[CrossRef]
  9. E. F. Kustov, V. P. Petrov, D. S. Petrova, and J. P. Udalov, “Absorption and Luminescence Spectra of Nd3+ and Er3+ Ions in Monocrystals of CaYAlO4,” Phys. Status Solidi 41(2), 379–383 (1977) (a).
    [CrossRef]
  10. E. Stephens, L. D. Schearer, and H. R. Verdún, “A tunable Nd:CaYAlO4 laser,” Opt. Commun. 90(1-3), 79–81 (1992).
    [CrossRef]
  11. N. Mermilliod, R. Romero, I. Chartier, C. Garapon, and R. Moncorgé, “Performance of various diode-pumped Nd:Laser materials: influence of inhomogeneous broadening,” IEEE J. Quantum Electron. 28(4), 1179–1187 (1992).
    [CrossRef]
  12. J. J. Zayhowski and P. L. Kelley, “Optimization of Q-switched lasers,” IEEE J. Quantum Electron. 27(9), 2220–2225 (1991).
    [CrossRef]

2009 (5)

2008 (1)

1996 (1)

M. Yamaga, P. I. Macfarlane, K. Holliday, B. Henderson, N. Kodama, and Y. Inoue, “A study of substitutional disorder in Cr3+:CaYAlO4: I. Fluorescence line narrowing,” J. Phys. Condens. Matter 8(19), 3487–3503 (1996).
[CrossRef]

1992 (2)

E. Stephens, L. D. Schearer, and H. R. Verdún, “A tunable Nd:CaYAlO4 laser,” Opt. Commun. 90(1-3), 79–81 (1992).
[CrossRef]

N. Mermilliod, R. Romero, I. Chartier, C. Garapon, and R. Moncorgé, “Performance of various diode-pumped Nd:Laser materials: influence of inhomogeneous broadening,” IEEE J. Quantum Electron. 28(4), 1179–1187 (1992).
[CrossRef]

1991 (1)

J. J. Zayhowski and P. L. Kelley, “Optimization of Q-switched lasers,” IEEE J. Quantum Electron. 27(9), 2220–2225 (1991).
[CrossRef]

1990 (1)

H. R. Verdún and L. M. Thomas, “Nd:CaYAlO4–a new crystal for solid-state lasers emitting at 1.08 μm,” Appl. Phys. Lett. 56(7), 608–610 (1990).
[CrossRef]

1977 (1)

E. F. Kustov, V. P. Petrov, D. S. Petrova, and J. P. Udalov, “Absorption and Luminescence Spectra of Nd3+ and Er3+ Ions in Monocrystals of CaYAlO4,” Phys. Status Solidi 41(2), 379–383 (1977) (a).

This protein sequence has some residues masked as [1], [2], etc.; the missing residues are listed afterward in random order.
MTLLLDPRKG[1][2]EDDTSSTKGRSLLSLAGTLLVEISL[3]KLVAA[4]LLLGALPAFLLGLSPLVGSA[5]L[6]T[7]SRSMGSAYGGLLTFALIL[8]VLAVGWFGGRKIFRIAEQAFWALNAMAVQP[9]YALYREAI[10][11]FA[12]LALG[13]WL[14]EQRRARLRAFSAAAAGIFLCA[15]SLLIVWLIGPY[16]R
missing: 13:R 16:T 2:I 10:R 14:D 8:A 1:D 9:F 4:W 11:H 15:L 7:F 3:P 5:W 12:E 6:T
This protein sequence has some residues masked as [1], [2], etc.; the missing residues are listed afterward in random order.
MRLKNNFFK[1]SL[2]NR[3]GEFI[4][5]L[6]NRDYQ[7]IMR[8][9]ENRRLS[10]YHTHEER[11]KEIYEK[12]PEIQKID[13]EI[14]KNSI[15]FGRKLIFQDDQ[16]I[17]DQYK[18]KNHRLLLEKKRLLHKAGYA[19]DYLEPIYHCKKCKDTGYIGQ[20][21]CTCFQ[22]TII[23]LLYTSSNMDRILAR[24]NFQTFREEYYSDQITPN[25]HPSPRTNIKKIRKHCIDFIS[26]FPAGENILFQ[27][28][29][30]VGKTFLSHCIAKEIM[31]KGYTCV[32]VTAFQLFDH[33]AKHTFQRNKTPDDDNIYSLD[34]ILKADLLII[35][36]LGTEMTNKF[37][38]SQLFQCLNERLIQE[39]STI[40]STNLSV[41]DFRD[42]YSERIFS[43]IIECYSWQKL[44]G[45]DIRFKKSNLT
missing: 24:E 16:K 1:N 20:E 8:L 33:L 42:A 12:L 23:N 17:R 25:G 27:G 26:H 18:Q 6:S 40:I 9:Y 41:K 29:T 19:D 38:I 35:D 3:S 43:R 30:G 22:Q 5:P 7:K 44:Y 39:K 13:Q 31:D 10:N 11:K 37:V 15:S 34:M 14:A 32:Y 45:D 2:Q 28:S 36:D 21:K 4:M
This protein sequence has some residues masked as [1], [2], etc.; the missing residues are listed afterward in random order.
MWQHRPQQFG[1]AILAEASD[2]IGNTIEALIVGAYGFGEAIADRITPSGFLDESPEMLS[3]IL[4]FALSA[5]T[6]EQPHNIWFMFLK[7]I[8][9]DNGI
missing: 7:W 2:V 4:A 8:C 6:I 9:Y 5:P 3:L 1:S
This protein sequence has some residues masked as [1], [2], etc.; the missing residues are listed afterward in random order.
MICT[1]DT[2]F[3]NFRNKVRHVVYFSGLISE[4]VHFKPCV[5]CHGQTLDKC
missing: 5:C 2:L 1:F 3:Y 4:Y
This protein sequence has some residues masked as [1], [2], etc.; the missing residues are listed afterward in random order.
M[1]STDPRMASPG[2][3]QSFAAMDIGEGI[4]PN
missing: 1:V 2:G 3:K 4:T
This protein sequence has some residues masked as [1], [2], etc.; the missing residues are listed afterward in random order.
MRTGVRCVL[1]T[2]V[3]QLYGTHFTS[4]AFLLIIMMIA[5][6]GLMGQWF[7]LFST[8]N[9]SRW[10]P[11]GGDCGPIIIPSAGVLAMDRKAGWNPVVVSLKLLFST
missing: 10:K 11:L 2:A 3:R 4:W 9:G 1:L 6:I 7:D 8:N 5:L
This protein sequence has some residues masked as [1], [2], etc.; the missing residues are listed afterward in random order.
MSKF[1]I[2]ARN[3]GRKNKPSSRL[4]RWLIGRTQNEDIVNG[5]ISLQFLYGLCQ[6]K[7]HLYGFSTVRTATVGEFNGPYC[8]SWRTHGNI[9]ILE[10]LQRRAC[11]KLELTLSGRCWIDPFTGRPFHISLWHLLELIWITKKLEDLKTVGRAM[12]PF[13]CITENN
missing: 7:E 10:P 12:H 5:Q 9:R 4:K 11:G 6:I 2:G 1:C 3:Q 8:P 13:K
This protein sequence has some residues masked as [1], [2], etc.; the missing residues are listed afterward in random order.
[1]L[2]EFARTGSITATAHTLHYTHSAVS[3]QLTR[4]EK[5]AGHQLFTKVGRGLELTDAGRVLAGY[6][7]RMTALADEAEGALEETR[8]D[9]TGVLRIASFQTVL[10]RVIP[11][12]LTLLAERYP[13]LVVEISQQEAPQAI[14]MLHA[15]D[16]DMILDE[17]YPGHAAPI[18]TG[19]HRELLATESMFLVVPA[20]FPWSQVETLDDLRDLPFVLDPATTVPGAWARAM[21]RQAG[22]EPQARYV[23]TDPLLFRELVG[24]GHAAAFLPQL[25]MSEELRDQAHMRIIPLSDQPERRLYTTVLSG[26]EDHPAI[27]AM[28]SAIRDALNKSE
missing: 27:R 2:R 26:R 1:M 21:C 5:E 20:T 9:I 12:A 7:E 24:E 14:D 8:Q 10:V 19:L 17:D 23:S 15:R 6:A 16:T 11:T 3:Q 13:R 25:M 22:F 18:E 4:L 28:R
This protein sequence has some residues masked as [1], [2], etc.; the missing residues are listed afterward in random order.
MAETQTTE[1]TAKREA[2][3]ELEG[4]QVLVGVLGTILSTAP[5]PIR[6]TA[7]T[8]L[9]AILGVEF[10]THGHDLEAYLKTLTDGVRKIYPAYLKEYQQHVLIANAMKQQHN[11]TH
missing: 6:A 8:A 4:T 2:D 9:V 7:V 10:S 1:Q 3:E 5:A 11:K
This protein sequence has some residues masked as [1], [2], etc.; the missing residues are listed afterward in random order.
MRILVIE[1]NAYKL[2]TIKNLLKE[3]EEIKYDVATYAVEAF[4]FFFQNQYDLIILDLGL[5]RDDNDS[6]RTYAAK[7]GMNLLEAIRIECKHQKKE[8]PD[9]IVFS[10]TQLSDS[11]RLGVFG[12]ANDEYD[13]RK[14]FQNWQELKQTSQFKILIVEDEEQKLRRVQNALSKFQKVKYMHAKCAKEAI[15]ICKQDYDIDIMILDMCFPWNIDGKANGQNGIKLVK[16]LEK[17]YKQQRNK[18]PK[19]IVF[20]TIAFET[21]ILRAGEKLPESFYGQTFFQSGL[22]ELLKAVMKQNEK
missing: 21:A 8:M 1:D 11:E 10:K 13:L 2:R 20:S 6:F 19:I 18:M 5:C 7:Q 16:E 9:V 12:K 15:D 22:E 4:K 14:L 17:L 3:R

[CrossRef]

Chartier, I.

N. Mermilliod, R. Romero, I. Chartier, C. Garapon, and R. Moncorgé, “Performance of various diode-pumped Nd:Laser materials: influence of inhomogeneous broadening,” IEEE J. Quantum Electron. 28(4), 1179–1187 (1992).
[CrossRef]

Feng, B. H.

Garapon, C.

N. Mermilliod, R. Romero, I. Chartier, C. Garapon, and R. Moncorgé, “Performance of various diode-pumped Nd:Laser materials: influence of inhomogeneous broadening,” IEEE J. Quantum Electron. 28(4), 1179–1187 (1992).
[CrossRef]

Henderson, B.

M. Yamaga, P. I. Macfarlane, K. Holliday, B. Henderson, N. Kodama, and Y. Inoue, “A study of substitutional disorder in Cr3+:CaYAlO4: I. Fluorescence line narrowing,” J. Phys. Condens. Matter 8(19), 3487–3503 (1996).
[CrossRef]

Holliday, K.

M. Yamaga, P. I. Macfarlane, K. Holliday, B. Henderson, N. Kodama, and Y. Inoue, “A study of substitutional disorder in Cr3+:CaYAlO4: I. Fluorescence line narrowing,” J. Phys. Condens. Matter 8(19), 3487–3503 (1996).
[CrossRef]

Inoue, Y.

M. Yamaga, P. I. Macfarlane, K. Holliday, B. Henderson, N. Kodama, and Y. Inoue, “A study of substitutional disorder in Cr3+:CaYAlO4: I. Fluorescence line narrowing,” J. Phys. Condens. Matter 8(19), 3487–3503 (1996).
[CrossRef]

Jiang, M. H.

Kelley, P. L.

J. J. Zayhowski and P. L. Kelley, “Optimization of Q-switched lasers,” IEEE J. Quantum Electron. 27(9), 2220–2225 (1991).
[CrossRef]

Kodama, N.

M. Yamaga, P. I. Macfarlane, K. Holliday, B. Henderson, N. Kodama, and Y. Inoue, “A study of substitutional disorder in Cr3+:CaYAlO4: I. Fluorescence line narrowing,” J. Phys. Condens. Matter 8(19), 3487–3503 (1996).
[CrossRef]

Kustov, E. F.

E. F. Kustov, V. P. Petrov, D. S. Petrova, and J. P. Udalov, “Absorption and Luminescence Spectra of Nd3+ and Er3+ Ions in Monocrystals of CaYAlO4,” Phys. Status Solidi 41(2), 379–383 (1977) (a).
[CrossRef]

Li, Q. N.

Luo, H.

Macfarlane, P. I.

M. Yamaga, P. I. Macfarlane, K. Holliday, B. Henderson, N. Kodama, and Y. Inoue, “A study of substitutional disorder in Cr3+:CaYAlO4: I. Fluorescence line narrowing,” J. Phys. Condens. Matter 8(19), 3487–3503 (1996).
[CrossRef]

Mermilliod, N.

N. Mermilliod, R. Romero, I. Chartier, C. Garapon, and R. Moncorgé, “Performance of various diode-pumped Nd:Laser materials: influence of inhomogeneous broadening,” IEEE J. Quantum Electron. 28(4), 1179–1187 (1992).